Stillwater Coves, he said, will hold its official opening Nov. 11-12.
"We'll have two helicopters to fly people around in, four or five boats and even a crane to lift people up over the treetops to see the property," Mr. Grafton said.
A catered reception with live music will be held in nearby Washington, Ga., and a fireworks display is planned.
"We'll have plenty of people there," he said.
Recent presentations on the Lincoln County development have taken place in such locations as the Ritz Carlton Hotel in Orlando, Fla., and in similar hotels in Jacksonville and Panama City.
"The interest we're getting from Florida is amazing," he said. "With the weather and all the hurricanes, people are looking at other places."
Stillwater Coves is just one of many such projects in varying stages of development in Lincoln County.
Mrs. Burg's office is involved with six subdivisions planned or proposed, in addition to Savannah Bay, where homes already are being built, with new inquiries coming in weekly.
"At one point, we were getting as many as eight inquiries a day about land," she said. "Most of it's generated by IP (International Paper) selling properties on the lake."
The pricey lots and homes have raised eyebrows among locals, but Atlanta residents eager for a view have apparently taken notice.
A list of owners of lots in Savannah Bay, for example, includes addresses in Roswell, Lawrenceville, Dunwoody, Duluth, Stone Mountain, Alpharetta and Atlanta - and others as far south as St. Petersburg, Fla., and as far north as Fairview, N.C.
Though rapid growth has burdened some county services and school systems in Columbia County, local government is expected to benefit from resort growth in Lincoln County, Ms. Burg said.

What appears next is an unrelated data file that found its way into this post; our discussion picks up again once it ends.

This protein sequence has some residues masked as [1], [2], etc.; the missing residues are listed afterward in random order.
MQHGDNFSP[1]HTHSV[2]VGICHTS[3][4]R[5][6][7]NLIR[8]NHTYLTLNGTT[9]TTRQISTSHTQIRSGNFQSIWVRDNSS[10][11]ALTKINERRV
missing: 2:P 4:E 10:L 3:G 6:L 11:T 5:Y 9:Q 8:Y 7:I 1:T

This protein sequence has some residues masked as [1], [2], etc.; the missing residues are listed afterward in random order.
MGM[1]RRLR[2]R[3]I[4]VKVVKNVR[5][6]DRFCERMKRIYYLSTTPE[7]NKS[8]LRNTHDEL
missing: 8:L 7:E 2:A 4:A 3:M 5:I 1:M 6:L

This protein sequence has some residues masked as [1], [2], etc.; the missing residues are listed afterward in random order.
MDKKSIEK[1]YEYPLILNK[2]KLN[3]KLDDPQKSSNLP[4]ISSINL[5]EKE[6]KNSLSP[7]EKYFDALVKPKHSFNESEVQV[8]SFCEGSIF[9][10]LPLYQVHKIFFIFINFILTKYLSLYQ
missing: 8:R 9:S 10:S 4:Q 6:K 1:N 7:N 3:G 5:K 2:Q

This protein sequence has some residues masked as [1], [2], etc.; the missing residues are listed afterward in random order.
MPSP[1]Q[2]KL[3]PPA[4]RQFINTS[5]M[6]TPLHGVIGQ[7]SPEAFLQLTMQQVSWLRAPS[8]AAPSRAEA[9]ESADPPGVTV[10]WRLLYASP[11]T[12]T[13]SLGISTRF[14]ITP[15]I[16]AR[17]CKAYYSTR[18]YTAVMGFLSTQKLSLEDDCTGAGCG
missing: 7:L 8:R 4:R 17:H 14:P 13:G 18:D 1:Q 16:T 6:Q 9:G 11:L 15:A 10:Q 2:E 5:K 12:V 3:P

"It usually costs a lot when you have a lot more kids going to the schools," she said. "But the average age of these buyers is in the 45- to 65-year-old class, so there wouldn't be a huge increase in children."
Also, she said, many buyers of pricey lakefront homes are absentee owners with primary homes elsewhere, meaning they are unlikely to enroll more children in local schools.
MR. ADAIR SAID the spiraling land prices have kept his office busy trying to keep assessments on par with changing values.
"I've had a hard time keeping up," he said. "There are new sales coming in every week."
The resort development also is boosting property values in existing subdivisions, which typically have a mix of older and newer homes. In one recent series of transactions, a pair of lots in an established area sold for $85,000 apiece, only to change hands a few weeks later for $135,000 each, he said. Within 90 days, they sold again - for $180,000.
Though the new developments are private, and most will have gated entrances, the Corps of Engineers retains ownership of the waterfront and maintains scores of public-access areas such as boat ramps, campgrounds and day-use parks throughout the lake. Lincoln County also has several large parks, including Elijah Clark State Park north of Lincolnton, with an abundance of public waterfront areas.
Although Lincoln County has just 8,800 residents (or 13,000, according to Mr. Norman, who challenges U.S. Census data), there are few services available that cater to well-to-do city folks.
But so far, it hasn't been a problem.
"The people in Atlanta love it over here," Mrs. Burg said. "To them, it's like Mayberry. They're always looking for Barney."
Reach Rob Pavey at 868-1222, ext. 119, or firstname.lastname@example.org.